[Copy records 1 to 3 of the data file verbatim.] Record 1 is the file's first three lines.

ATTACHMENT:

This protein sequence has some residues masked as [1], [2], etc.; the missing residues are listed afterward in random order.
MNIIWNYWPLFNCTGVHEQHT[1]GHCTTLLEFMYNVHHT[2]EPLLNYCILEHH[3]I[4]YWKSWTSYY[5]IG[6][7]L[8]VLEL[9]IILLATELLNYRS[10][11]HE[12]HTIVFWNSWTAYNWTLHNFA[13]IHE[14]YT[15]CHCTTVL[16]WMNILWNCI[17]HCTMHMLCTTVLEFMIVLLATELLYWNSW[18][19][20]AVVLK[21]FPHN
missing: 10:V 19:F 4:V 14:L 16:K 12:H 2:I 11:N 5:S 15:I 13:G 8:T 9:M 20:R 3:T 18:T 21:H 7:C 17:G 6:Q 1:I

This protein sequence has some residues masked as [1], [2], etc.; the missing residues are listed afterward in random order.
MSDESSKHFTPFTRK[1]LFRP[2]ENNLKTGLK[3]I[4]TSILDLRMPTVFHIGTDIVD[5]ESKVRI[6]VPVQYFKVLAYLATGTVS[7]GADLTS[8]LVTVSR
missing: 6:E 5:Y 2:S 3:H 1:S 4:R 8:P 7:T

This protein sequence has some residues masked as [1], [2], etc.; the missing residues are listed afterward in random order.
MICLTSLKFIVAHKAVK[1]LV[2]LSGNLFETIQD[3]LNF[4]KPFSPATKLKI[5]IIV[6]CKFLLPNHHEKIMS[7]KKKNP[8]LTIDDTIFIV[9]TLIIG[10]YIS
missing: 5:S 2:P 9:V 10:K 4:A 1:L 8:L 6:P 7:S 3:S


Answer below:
This protein sequence has some residues masked as [1], [2], etc.; the missing residues are listed afterward in random order.
MNIIWNYWPLFNCTGVHEQHT[1]GHCTTLLEFMYNVHHT[2]EPLLNYCILEHH[3]I[4]YWKSWTSYY[5]IG[6][7]L[8]VLEL[9]IILLATELLNYRS[10][11]HE[12]HTIVFWNSWTAYNWTLHNFA[13]IHE[14]YT[15]CHCTTVL[16]WMNILWNCI[17]HCTMHMLCTTVLEFMIVLLATELLYWNSW[18][19][20]AVVLK[21]FPHN
missing: 10:V 19:F 4:V 14:L 16:K 12:H 2:I 11:N 5:S 15:I 13:G 8:T 9:M 20:R 3:T 18:T 21:H 7:C 17:G 6:Q 1:I

This protein sequence has some residues masked as [1], [2], etc.; the missing residues are listed afterward in random order.
MSDESSKHFTPFTRK[1]LFRP[2]ENNLKTGLK[3]I[4]TSILDLRMPTVFHIGTDIVD[5]ESKVRI[6]VPVQYFKVLAYLATGTVS[7]GADLTS[8]LVTVSR
missing: 6:E 5:Y 2:S 3:H 1:S 4:R 8:P 7:T

This protein sequence has some residues masked as [1], [2], etc.; the missing residues are listed afterward in random order.
MICLTSLKFIVAHKAVK[1]LV[2]LSGNLFETIQD[3]LNF[4]KPFSPATKLKI[5]IIV[6]CKFLLPNHHEKIMS[7]KKKNP[8]LTIDDTIFIV[9]TLIIG[10]YIS
missing: 5:S 2:P 9:V 10:K 4:A 1:L 8:L 6:P 7:S 3:S